Tips and Notes needed in new Latin course
I am pumped that the new Latin course is finally out, and really glad that they're using classical pronunciation for the audio. However, there are no Tips and Notes for the skills, and I would be very confused if I hadn't already been studying Latin for a couple years. Latin contributors, please add Tips and Notes to explain the basic concepts of conjugation and declension!
EDIT: I understand this is beta, I just want to make my request known nonetheless. Thank you!
I would also add macrons to the wishlist! It does teach Latin, but the proper pronunciation is not evident at first glance without macrons.
I do, however, understand that the Latin contributors have a lot on their hands right now, but I'm willing to wait for them to turn this good course great.
I tried making some tips and notes for the first lesson (I'm studying Latin at school)
Tips and Notes - Intro
Latin Word Order
Latin generally has quite free word order - a common word order is SOV (subject-object-verb).
e.g. ego femina sum - I am a woman
Latin, like Spanish, generally drops the subject pronoun when it’s unnecessary. So, although ‘Ego femina sum’ would be a valid translation of ‘I’m a woman’, it places emphasis on the subject, similar to saying in English ‘I, myself, am a woman’. A more natural sentence would simply be ‘femina sum’.
List of pronouns
ego - I tu - You is - He ea - She id - It nos - we vos - you ei - they (masc.) eae - they (fem.) ea - they (neut.)
Latin changes the ending of a noun depending on something called ‘case’. A noun’s case is usually determined by the position/purpose it has in the sentence. In this lesson we will see the nominative, the ablative and the locative cases.
Nominative case - subject of a sentence (also the object of a copular clause - a clause with the verb ‘to be’.)
e.g. puella est - She is a girl (puella here is in the nominative) Corinna est puella - Corinna is a girl (Corinna and puella are in the nominative)
Ablative case - this has a wide range of meanings that you will see later. The structure we see now is -preposition ‘in’ + NOUN-ablative- to be in/at (NOUN).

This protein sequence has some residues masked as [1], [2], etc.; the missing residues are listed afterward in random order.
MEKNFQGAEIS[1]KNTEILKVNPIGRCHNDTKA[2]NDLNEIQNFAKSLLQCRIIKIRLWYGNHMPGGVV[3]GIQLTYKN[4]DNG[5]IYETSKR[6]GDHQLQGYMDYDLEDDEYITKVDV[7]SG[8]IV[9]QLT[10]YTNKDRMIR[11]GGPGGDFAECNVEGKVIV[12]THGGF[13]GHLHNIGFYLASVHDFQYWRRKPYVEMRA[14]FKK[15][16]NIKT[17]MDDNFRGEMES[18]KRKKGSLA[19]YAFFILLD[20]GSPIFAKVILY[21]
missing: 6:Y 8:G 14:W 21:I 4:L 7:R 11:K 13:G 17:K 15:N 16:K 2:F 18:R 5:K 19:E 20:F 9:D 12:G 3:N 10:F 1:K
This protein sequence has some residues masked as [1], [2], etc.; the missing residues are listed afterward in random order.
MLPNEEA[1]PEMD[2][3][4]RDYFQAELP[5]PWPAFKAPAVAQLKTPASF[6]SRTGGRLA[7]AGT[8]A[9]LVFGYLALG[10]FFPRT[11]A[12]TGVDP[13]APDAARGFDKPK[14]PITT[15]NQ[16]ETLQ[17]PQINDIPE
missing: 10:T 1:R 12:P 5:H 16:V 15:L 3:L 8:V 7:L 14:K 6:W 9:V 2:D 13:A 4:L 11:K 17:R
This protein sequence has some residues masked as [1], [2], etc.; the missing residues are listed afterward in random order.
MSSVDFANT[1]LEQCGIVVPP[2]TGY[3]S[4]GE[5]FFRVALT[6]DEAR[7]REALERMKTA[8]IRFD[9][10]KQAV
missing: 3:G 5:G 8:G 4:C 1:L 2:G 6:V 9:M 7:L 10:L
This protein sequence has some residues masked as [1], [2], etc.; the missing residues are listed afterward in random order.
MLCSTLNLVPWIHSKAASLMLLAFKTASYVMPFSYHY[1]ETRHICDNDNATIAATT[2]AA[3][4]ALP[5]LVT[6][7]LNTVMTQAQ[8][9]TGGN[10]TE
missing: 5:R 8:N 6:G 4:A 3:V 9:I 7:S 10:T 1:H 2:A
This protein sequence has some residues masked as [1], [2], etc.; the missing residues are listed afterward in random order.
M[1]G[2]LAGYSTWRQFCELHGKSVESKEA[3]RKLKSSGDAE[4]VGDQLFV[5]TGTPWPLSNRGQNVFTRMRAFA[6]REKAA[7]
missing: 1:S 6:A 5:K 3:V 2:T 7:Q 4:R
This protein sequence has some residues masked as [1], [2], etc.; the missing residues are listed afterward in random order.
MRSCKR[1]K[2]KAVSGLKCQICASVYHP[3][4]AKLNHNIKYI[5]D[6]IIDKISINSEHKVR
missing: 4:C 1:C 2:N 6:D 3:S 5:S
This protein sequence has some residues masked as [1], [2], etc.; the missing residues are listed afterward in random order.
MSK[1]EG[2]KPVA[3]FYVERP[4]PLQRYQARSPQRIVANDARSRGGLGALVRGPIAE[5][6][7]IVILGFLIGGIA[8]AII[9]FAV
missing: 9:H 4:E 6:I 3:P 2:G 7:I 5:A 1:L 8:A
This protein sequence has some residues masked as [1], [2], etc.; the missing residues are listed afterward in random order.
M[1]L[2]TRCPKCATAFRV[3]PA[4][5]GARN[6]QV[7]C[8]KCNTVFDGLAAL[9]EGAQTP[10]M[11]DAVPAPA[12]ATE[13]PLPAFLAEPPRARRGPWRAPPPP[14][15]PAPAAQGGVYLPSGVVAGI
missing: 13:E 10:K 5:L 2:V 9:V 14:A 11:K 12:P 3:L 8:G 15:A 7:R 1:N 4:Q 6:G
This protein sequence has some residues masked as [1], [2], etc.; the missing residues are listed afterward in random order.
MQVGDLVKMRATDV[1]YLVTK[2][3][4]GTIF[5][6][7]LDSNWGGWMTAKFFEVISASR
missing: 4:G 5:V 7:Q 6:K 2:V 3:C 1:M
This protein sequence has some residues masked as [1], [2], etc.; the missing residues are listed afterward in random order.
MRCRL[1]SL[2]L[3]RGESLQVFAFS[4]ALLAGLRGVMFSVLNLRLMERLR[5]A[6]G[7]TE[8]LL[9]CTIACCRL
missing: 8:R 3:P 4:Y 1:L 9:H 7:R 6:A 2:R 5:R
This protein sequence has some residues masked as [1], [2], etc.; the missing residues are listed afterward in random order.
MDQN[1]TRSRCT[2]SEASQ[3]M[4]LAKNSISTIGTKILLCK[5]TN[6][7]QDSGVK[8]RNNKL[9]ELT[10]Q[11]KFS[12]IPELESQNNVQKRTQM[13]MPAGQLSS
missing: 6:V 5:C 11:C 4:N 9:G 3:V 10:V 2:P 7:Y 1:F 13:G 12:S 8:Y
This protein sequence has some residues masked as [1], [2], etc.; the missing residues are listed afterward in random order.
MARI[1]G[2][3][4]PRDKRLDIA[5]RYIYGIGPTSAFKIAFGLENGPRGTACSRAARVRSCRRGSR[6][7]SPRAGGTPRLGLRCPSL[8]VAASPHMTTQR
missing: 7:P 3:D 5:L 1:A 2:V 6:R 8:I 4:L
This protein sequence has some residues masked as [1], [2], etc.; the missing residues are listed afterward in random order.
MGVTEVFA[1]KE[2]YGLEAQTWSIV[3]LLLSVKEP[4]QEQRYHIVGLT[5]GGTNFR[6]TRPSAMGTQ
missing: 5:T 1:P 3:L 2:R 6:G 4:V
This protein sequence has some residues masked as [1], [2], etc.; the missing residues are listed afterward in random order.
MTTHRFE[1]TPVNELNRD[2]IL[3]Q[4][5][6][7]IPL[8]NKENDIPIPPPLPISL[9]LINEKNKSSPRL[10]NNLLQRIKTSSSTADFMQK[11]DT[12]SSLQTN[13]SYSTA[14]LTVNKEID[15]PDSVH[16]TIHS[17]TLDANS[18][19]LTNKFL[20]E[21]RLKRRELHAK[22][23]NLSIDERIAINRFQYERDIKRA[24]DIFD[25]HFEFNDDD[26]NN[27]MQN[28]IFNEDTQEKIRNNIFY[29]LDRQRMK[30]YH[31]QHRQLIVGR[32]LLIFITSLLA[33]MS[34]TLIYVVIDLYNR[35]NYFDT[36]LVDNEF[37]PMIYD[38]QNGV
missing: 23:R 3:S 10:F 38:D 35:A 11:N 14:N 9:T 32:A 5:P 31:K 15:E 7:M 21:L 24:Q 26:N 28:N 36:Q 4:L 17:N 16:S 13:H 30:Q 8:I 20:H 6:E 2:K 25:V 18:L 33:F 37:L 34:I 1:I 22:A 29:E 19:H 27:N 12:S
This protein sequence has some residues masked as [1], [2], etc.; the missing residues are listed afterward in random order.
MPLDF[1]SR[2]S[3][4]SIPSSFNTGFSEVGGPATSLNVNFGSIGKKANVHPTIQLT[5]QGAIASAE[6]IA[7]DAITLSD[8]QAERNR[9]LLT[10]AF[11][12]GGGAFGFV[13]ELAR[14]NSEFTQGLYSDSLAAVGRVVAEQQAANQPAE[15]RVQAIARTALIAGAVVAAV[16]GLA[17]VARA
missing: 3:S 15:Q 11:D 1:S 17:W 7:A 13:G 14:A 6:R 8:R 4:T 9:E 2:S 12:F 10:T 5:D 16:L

e.g. puella in urbe est - The girl is in the city (urbe is the ablative of urbs, a third-declension noun)
Locative case - This is a very rare case in Latin, and only a few nouns take it. One noun we see here in the locative is ‘domi’, which is the locative form of ‘domus’, meaning ‘house, home’. The structure we see now is NOUN-locative - to be in/at (NOUN).
e.g. vir domi est - The man is at home.
- To be
The Latin verb ‘esse’ means ‘to be’.
1st p. sum - I am 2nd p. es - you are 3rd p. est - she/he/it is
1st p. sumus - We are 2nd p. estis - You (plural) are 3rd p. sunt - They are
Put ‘non’ before the verb.
e.g. puella dormit - The girl sleeps puella non dormit - The girl doesn’t sleep
et - and sed - but
One little correction: In order to say "the girl is in the city," it would be "puella in urbe est." Not "puella in urbem est." The ablative singular of urbs is urbe, while urbem is the accusative singular. When the preposition "in" takes the ablative case, it is translated as "in..." but when it takes the accusative case it is translated as "into..." Ex. Puella in urbe habitat. The girl lives in the city Puella in urbem ambulat. The girl walks into the city Everything else looks spot on though